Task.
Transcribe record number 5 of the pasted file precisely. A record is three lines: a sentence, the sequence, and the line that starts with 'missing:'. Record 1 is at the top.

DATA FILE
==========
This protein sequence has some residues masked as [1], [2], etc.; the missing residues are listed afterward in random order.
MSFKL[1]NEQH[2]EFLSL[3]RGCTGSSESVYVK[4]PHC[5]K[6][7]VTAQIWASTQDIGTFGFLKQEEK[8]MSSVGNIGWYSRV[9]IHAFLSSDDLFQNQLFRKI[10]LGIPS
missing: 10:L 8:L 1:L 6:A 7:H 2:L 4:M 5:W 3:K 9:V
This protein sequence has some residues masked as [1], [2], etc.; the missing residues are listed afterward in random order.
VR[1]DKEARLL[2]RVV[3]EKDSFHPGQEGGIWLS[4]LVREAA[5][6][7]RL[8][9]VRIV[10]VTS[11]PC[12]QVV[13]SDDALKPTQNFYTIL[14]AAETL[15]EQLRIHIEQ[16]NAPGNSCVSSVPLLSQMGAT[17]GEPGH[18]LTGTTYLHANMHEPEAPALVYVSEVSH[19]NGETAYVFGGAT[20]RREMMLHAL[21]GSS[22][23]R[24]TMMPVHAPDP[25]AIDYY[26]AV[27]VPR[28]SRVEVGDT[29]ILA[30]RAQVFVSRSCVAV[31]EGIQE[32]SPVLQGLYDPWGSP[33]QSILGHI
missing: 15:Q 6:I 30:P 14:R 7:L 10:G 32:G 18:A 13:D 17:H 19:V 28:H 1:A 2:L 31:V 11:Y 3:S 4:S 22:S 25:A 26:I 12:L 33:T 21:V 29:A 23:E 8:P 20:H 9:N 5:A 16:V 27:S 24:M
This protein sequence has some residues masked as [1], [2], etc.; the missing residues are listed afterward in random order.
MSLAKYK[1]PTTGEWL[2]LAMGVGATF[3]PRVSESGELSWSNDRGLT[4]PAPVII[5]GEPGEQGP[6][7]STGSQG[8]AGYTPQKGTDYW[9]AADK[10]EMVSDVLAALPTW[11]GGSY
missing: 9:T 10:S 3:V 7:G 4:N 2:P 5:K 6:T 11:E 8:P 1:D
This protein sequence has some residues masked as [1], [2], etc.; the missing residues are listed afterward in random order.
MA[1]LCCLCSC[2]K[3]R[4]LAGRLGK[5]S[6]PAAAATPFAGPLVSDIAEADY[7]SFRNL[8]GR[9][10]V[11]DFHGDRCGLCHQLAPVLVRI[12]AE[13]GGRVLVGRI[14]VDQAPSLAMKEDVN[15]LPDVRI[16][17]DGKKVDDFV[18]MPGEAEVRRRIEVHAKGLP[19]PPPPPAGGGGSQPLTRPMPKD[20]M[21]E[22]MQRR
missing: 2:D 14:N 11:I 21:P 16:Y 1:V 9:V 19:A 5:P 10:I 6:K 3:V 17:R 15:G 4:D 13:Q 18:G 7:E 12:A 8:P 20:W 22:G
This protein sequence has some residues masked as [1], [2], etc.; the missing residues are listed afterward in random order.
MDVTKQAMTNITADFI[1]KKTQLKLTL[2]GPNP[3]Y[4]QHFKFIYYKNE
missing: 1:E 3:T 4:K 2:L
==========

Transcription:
This protein sequence has some residues masked as [1], [2], etc.; the missing residues are listed afterward in random order.
MDVTKQAMTNITADFI[1]KKTQLKLTL[2]GPNP[3]Y[4]QHFKFIYYKNE
missing: 1:E 3:T 4:K 2:L